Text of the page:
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Chapter_4 - GS 1003 World Civilization Chapter 4 Indian...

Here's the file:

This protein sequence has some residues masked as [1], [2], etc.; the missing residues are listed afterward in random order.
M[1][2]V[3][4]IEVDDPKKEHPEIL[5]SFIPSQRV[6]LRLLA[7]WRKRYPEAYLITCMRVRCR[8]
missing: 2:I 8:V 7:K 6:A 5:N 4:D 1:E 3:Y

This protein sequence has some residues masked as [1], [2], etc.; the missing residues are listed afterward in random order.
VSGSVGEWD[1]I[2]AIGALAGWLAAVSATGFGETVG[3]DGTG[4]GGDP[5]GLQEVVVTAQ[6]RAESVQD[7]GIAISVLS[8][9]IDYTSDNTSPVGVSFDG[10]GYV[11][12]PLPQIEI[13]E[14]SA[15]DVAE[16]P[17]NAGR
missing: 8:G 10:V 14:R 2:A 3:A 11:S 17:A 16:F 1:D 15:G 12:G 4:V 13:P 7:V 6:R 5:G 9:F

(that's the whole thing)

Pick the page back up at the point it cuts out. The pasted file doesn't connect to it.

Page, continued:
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Unformatted text preview: GS 1003 World Civilization Chapter 4 Indian Civilization Government is the science of punishment. Kautilya I consider that my duty is the good of the whole world. Ashoka Turning from Greece and Rome to India, we enter an altogether different world. The differ- ences are not simply those that might naturally emerge from contrasting physical environ- ments—differences in occupations, diet, habita- tion, dress, and the like. The differences were much more far-reaching and fundamental. There were nothing in the West remotely resem- bling basic Indian concepts and institutions such as caste, ahimsa (nonviolence), reincarna- tion, and karma (the law of moral conse— quences). These were not just eccentric or ab- stract ideas. They constituted the bedrock of Indian civilization, molding the thought and daily lives of all Indians. The pattern that re- sulted was so distinctive and so enduring that Indian civilization to the present day has distin- guishing characteristics that mark it off from all other Eurasian civilizations. Distinctiveness also characterizes the civil- ization of China, as will be noted in the follow- ing chapter, but this is natural because of the unparalleled geographic and historical isolation of that country. In India, by contrast, the begin- nings appeared to be basically similar to those of the other regions to the west where Aryan in— vaders ‘had settled—the Iranian plateau and the Balkan and Italian peninsulas. As noted earlier the Aryan tribes that de- scended on India about 1500 B.C. possessed the same physical features, the same pastoral eco- nomy, the same. social institutions, the same gods, and the same epics as did, for example, the Achaeans and the Dorians. Furthermore the Indo—Aryans were not isolated in their subconti- nent to anywhere near the degree that the Chi- nese were on the eastern extremity of Eur- asia. The mountain ranges of northwest India are nbt impassable, so that armies and mer- chants and pilgrims crossed back and forth through the centuries. In fact, during much of the time there was more interaction between northern India and the Middle East and central Asia, than between northern India and the southern part of the peninsula. The question naturally arises, then, why the Indo-Aryans should have developed a civil- ization so basically different from those of their kin to the west. The scanty evidence available does not allow for a specific or definitive an- swer, but the most simple and likely explana- tion is that the Indo—Aryans were Indianized. In contrast to the Achaeans or Dorians or Latins, who settled in relatively uncivilized areas, the Indo~Aryans encountered in the Indus valley a highly developed civilization with large urban centers and a dense population. The na- tive population, although subjugated and de- spised, was too numerous and too advanced to be exterminated or pushed aside or assimilated, leaving few traces of the original culture. In- stead, as the Aryan pastoralists settled down and took up agriculture, they perforce lived in close proximity with the prior inhabitants of their new land. After some centuries of such coexistence and intermarriage, the inevitable result was a cultural synthesis. The circum- stances, nature, and consequences of this syn- thesis are the subject of this chapter. I. ARYAN IMPACT Following their penetration into the Indus val- ley, the Aryans concentrated in the more rainy, parts of the Punjab where the pasture was ade- quate for their herds. Gradually they began to _ madwinto the “heavily forested basin of the Gang§,_Their expansion was slow at first, since only__stonei.12r_onze. and. copper axes were avail- able. But iron was introduced about 800 B.C., and the expansion pace quickened. The main oc- cupation shifted from pastoralism to agricul- ture. The monsoon, climatesof the Ganges valley was ideal for rice cultivation, whichrwas more Indian Civilization productive than the wheat and barley grown in the Punjab. As a result the center of population density shifted from the northwest to the east, which then became the seat of the first powerful kingdoms. The shift to agriculture stimulated various crafts necessary for the new villages, including carpentry, metallurgy, weaving, and tanning. Agriculture also promoted trade, with the river serving as the natural highway for transporting surplus food. Barter was common practice at first, and the cow was the unit of value in large— scale transactions. When coins appeared, the earliest weight standards, significantly enough, were exactly those of the pre—Aryan Indus civil- ization. Towns grew out of villages that were strategically located for trade or that had speo cialized in particular crafts. This economic growth in turn facilitated political consolidation. Originally the Indo—Ary- ans, like their relatives in the West, were organ- ized under tribal chiefs assisted by councils of elders and general assemblies. With economic development the tribes gave way to kingdoms in the Ganges plain and to republics in the Punjab and in the foothills of the Himalayas. Of these early states the kingdom of Magadha in the lower Ganges soon rose to preeminence because of its location on two main trade routes and its control over rich iron-ore deposits. With these advantages Magadha was to serve as the base for the formation of both the Maurya and Gupta empires. The Nanda dynasty in the fourth century B.C. was the first to exploit systematically the re- sources of Magadha for state—building purposes. They built canals, organized irrigation projects, and established an efficient administrative sys- tem for the collection of taxes. The Nandas have been described as the earliest empire builders of India. In fact, they laid the foundations of an empire but were not destined actually to fash- ion the first imperial structure. This was to be the historic role of Chandragupta Maurya, the young adventurer who usurped the Nanda throne in 321 B.C. and went on to build the fa- mous empire named after him. Economic and political developments were ‘ KUSHAN EMPIRE ' c. A.D. :00 C. A.D. 400 MAURYAN EMPIRE , 500 MILES X CLASSICAL AGE EMPIRES IN INDIA paralleled by fateful changes in social struc- ture. Originally the Indo—Aryans, like other Ary— ans, were divided into three classes: the warrior nobles, the priests, and the common people. They had none of the restrictions associated with caste, such as hereditary professions, rules limiting marriages to people of the same caste, and taboos about dining companions. But by 500 BC. the caste system was functioning with all its essential features. Although many theo- ries have been advanced concerning its origins, it is generally agreed that color was a basic fac- tor. Indeed the Sanskrit word for caste, varna, means color. The Aryan newcomers were very conscious of the difference in complexion betweenthem- selves and the dark natives, and dubbied them Dasas, or slaves. With their strong sense of ra- cial superiority, the Aryans strove to prevent mixture with their despised subjects. Accord- Indiun Civilization ineg they evolved a system of four hereditary ' castes. The first three comprised their own ()t cupational classes, the priests (Bra/imam“, 5.» warrior nobles (Kshatriyas), and the . (Vaishyas). The fourth caste (Shudmx) was ic— served for the Dasas, who were excluded from the religious ceremonies and social rights en~ joyed by their conquerors. This arrangement ceased to correspond to racial reality with the passage of time. Arysm tribes frequently made alliances with Dasux tribes to wage war against other Aryan it iiw Also Aryan settlers mingled with the with who then adopted Aryan speech and customs. In such cases the Dasas' priests became Bi'al‘ mans, and their chiefs, Kshatriyas. Thus today black southern Indian Brahmans are no less ari~ stocratic by reason of their dark skin, nor are the light~skinned, grey~eyed untouchables of some northern Indian regions any more ele— These Brahmans are of India's priestly caste, the highest in the caste system, 1907. (The New York Public Library Picture Collection) Indian Civilization hated because of their pale complexion. In re— sponse to these realities, traders and some land- owners were classified as Vaishyas, and Cultivators and general laborers became Shu- dras. A bewildering variety of castes have grown up within these four broad divisions. The castes have four basic features in common. One is characteristic employment, so that bankers and merchants often belong to the Vaishya caste. Another feature of caste is the hereditary prin- ciple, expressed in complex marriage regula- tions and restrictions. Caste also involves fur- ther restrictions concerning food, water, touch, and ceremonial purity. Finally each caste has its dharma, or moral code, which stipulates such duties as maintenance of the family unit and performance of prescribed ceremonies at mar- riage, birth, and death. Outside this system are the pariahs, or un- touchables, comprising today about a seventh of the Indian population. They are condemned to trades or crafts regarded as unclean because their function involves some ritual defilement or the taking of human or animal life. These oc- cupations include hunters, fishermen, butchers, executioners, gravediggers, undertakers, tan- ners, leather workers, sweepers, and scaven- gers. Involvement in these occupations has led in turn to social segregation. Untouchables live in isolated villages or in quarters outside town limits and are required to use their own temples and wells. They have to be most careful to avoid polluting members of the castes by any kind of physical contact or, in extreme cases, by even coming within their sight. For this reason, until recent decades they never moved outside their quarters or villages without striking a pair of clappers together to warn others of their ap— proach. ' The untouchables are further subjected to psychological disabilities that are as crippling and degrading as the physical. The doctrine of karma holds that one's status in present life has been determined by the deeds of previous lives. The untouchables therefore deserve their low position because of past sins, and their only hope for improved status in future lives is the dutiful performance of their present duties. This combination of social and religious sanctions has enabled caste to function to the present day. Of course, with its manifold provi- sions for mutual aid, caste does provide secu- rity as long as one follows its rules. 80 it contin- ues to serve as the steel framework of Hindu society. And although it has been attacked by re— formers and undermined by the pressures of modern industrial society, caste nevertheless still operates in rural India, where three-fourths of the total population continues to live. II. REFORMATION AND COUNTER—REFORMATION Caste, with its basic tenents of dharma, karma, and reincarnation, is part and parcel of the Hindu religious system. Originally the Aryans had typical tribal gods personifying natural forces, such as Indra, god of thunder and war; Agni, god of fire; and Soma, god of their sacred intoxicant of the same name. Gods of this nature were appropriate for pastoralists, but as the Ar- yans settled down to agriculture they perforce turned to new deities. Hence the advent of the “great gods" of Hinduism—Brahma, the Crea- tor; Vishnu, the gracious Preserver; and Shiva, the Mighty and the Destroyer. It is not acciden- tal that these new gods, particularly Shiva, bear striking resemblances to finds in the Indus val- ley sites. At this time, the Aryans naturally ap- propriated native religious ideas and practices that had evolved through the millennia in the ancient agriculture-based civilization. With the new gods there came also a grow- ing concentration of power in the hands of the priestly class, or Brahmans. This also was prob ably derived from pre-Aryan religious tradition. The Brahmans, who in some regions were in contact with native religious leaders, presum- ably leamed of the magical claims and practices of their counterparts in the Indus civilization. Whatever the historic prototypes in the distant past, the Brahmans effectively exploited their mastery of the Vedas, or hymns, that were re- cited aloud during rituals and sacrifices. These were transmitted orally through the gener- ations and were considered so sacred that they were memorized word for word, sound for sound. As the custodians and transmitters of this precious heritage, the Brahmans were able to assert and enforce their claims as the leaders of Hindu society, superior to the Kshatriya, or secular heads. The Brahmans enjoyed numerous preroga- tives and exemptions because of the sacred na— ture of their functions. Donors of gifts were as- sured definite reward in this, as well as in subsequent, lives. A "gift of land" was rated most highly, for it “liberated from all sin." Thus the Brahmans acquired vast estates, including entire villages. Additionally they were exempt from all taxes, since they were deemed to have discharged such debts through "acts of piety." And being sacrosanct, the Brahmans could not be sentenced to death or to any type of corporal punishment. Finally the doctrines of karma, re- incarnation, and dharma provided virtually ir- resistible means for Brahman control of the mind. There was little chance for individuals to assert themselves when a person's station in life was the inescapable result of one's own past ac- tions, and when hope for a better life in the fu~ ture depended entirely on one's faithful obser- vance of specific caste duties, regardless of how onerous or degrading they might be. The Brahman pretensions and exactions were one factor in the religious reformation in India in the sixth and fifth centuries B.C. Another was the economic growth previously noted, which created a wealthy merchant, or Vaishya, caste that reSented the special privi- leges enjoyed by the two upper castes. Finally there was the tension between the Brahmans and the non-Aryans who had been admitted to the Hindu fold but who resented the priestly domination. Thus the Shakya tribes in the Nepal hills from which the Buddha came are thought to have been of Mongolian stock. This combination of factors lay behind the ferment in Indian religious and intellectual circles dur- ing these centuries. The demand arose for moshka, or . freedom—for something more meaningful and satisfying than prescribed rit- uals and rigid doctrines. One manifestation of the unrest was 3 Indian Civilization trend toward asceticism. Some of the most ac- tive minds, alienated by the society about them concentrated on pure introspection. They (.ic‘xr‘l oped techniques for disciplining or “yoki..g (yoga) the senses to an inward focus, ending in. a state of trance or ecstasy, which mystics de» scribe as “enlightenment” and sceptics cali “self-hypnotism." Out of this inward searching and speculating came many reform movements, of which the most important was Buddhism. The new religion had no place for caste or for Brahmans. It required that the scriptsuw. should be understood by all believers and not merely by a few at the top. Buddhism also banned all magic, sacrifices, and obscure writ- ings. Buddhism became a powerful force not only in India but also in central Asia and East and Southeast Asia. After AD. 600, however, it Shiva Nataraja—Shiva as Lord of the Dance. Bronze sculpture dating from about AD. 1000. (The Metropolitan Museum of Art, Purchase 1964. Harris Brisbane Dick Fund) lmliaiz Civilization Braham, Relief dating from about A.D. 600-700. (A rborio MeIIa) lost ground within India. Eventually it existed in only a few localities in the land of its birth. One reason for the decline of Buddhism at home was that it failed to provide for the usual crises of life. It offered no ceremonies for birth. mar- riage, death, and other critical turns in the lives of the laity. By contrast the Brahmans were ready with their rites, and their survival was as- sured despite the attacks of the reformers. More important, the Brahmans themselves embraced reform. In their philosophical texts, the Upani- shads, they set forth their own paths to moshka ~—to freedom and release. They taught ,that the supreme spirit per- meating the universe was Brahman, a being cap- able of all knowledge and feeling. He was the universal soul and the all-pervading breath; all else was illusion. The individual soul—Atman— was a spark of the supreme being. By transmi- gration it passed from state to state until it at- tained release by reabsorption into Brahman, the Soul of the universe. This identification of the individual soul and the Soul of the universe was the ultimate goal that holy men sought to reach by discipline, meditation, and withdrawal from the world of the senses. Seekers after truth could now abandon the world and rest within the fold of Hinduism. Although Bud- dhism aS‘a practicing faith disappeared in lu- dia, it has survived to the present because its basic tenets have been incorporated in the Hindu counter-reformation. III. MAURYA EMPIRE Turning from religious m‘ovements to political developments, the outstanding political event was the emergence of India’s first imperial structure, the Maurya Empire. As noted earlier in this chapter, the migration of the Aryans to the Ganges valley had shifted the center of grav- Indian Civilization . \ ~ . _~ ,' b . ~ riftii‘lii _ Fifteenth-century representation of the infant Mahavira with his mother. It was Mahavira (about 540—467 B.C.) who consolidated Jaina ideas and gave them institutional organization. (Arborio Mella) f‘u‘diull Civilization :tv to that region, and particularly to the king- ,»tém of Magadha. Meanwhile the northwest provinces had been going their own way, iso- lated from the rest of India because of their (3056 ties with Persian civilization. In fact, Em- peror Darius crossed the Hindu Kush moun- [alIlS about 518 BC. and made the western Pun- jab the twentieth province of his empire. Two centuries later, in 327 8.0, Alexander the Great also invaded India from the northwest. But he stayed only two years, and soon after he left, Greek rule in the Punjab ended. Despite his short stay, Alexander did have considerable in- fluence on India. One effect was the growth of the east-west trade from northwest India through Afghani~ stan and Iran to Asia Minor and Levant ports. The Greek colonies planted throughout the Mid- dle East by Alexander doubtless contributed much to this trade, and the Hellenistic states that followed Alexander promoted it for two centuries. Most important for Indian history was Alexander’s role in creating a political vacuum in northwest India by overthrowing several 16 cal kingdoms and republics. Chandragupta Maurya promptly filled the void and founded the empire namedafter him... In 322 BC, three years after Alexander's departure, Chandra- gupta, then an ambitious young general, un- seated the Nanda dynasty of Magadha and founded his own. In the following years he ex- tended his rule steadily northwestward until his empire extended from the Ganges to the Indus, including the deltas of both rivers. At the same time he organized a powerful army and an effi- cient administration to sustain his realm. Thus when Seleucus became king of the Middle East as one of the successors to Alexander and at- tempted to recover Alexander’s Indian prov- inces, Chandragupta easily repelled the Greek forces. Chandragupta's son conquered the Deccan region in the south, and his grandson, the fa- mous Ashoka (273—232 BC), conquered Kalinga, or eastern India. Thus the Maurya Empire un- der Ashoka included the whole Indian peninsula except for the southern tip. India under the Mauryas was wealthy and well governed, like the Roman Empire at its height. Numerous highways were crowded wt-‘h merchants, soldiers, and royal messenger "'Eae co...